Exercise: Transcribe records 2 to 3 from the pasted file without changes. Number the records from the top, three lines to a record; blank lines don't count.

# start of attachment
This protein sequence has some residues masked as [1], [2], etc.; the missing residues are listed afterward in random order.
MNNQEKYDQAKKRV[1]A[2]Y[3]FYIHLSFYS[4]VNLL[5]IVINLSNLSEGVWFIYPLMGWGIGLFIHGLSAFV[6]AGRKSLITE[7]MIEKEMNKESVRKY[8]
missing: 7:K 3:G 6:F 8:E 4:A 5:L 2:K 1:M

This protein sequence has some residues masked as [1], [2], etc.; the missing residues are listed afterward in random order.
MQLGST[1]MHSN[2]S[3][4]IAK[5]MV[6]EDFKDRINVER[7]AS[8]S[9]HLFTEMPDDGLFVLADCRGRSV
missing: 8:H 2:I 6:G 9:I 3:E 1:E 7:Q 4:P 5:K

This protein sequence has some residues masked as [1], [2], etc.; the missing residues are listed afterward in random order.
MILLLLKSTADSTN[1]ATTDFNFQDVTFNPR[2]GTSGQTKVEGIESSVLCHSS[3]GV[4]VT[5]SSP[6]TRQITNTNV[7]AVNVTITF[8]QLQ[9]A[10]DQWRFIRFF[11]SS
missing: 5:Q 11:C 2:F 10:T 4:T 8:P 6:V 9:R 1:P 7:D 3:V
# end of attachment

This protein sequence has some residues masked as [1], [2], etc.; the missing residues are listed afterward in random order.
MQLGST[1]MHSN[2]S[3][4]IAK[5]MV[6]EDFKDRINVER[7]AS[8]S[9]HLFTEMPDDGLFVLADCRGRSV
missing: 8:H 2:I 6:G 9:I 3:E 1:E 7:Q 4:P 5:K

This protein sequence has some residues masked as [1], [2], etc.; the missing residues are listed afterward in random order.
MILLLLKSTADSTN[1]ATTDFNFQDVTFNPR[2]GTSGQTKVEGIESSVLCHSS[3]GV[4]VT[5]SSP[6]TRQITNTNV[7]AVNVTITF[8]QLQ[9]A[10]DQWRFIRFF[11]SS
missing: 5:Q 11:C 2:F 10:T 4:T 8:P 6:V 9:R 1:P 7:D 3:V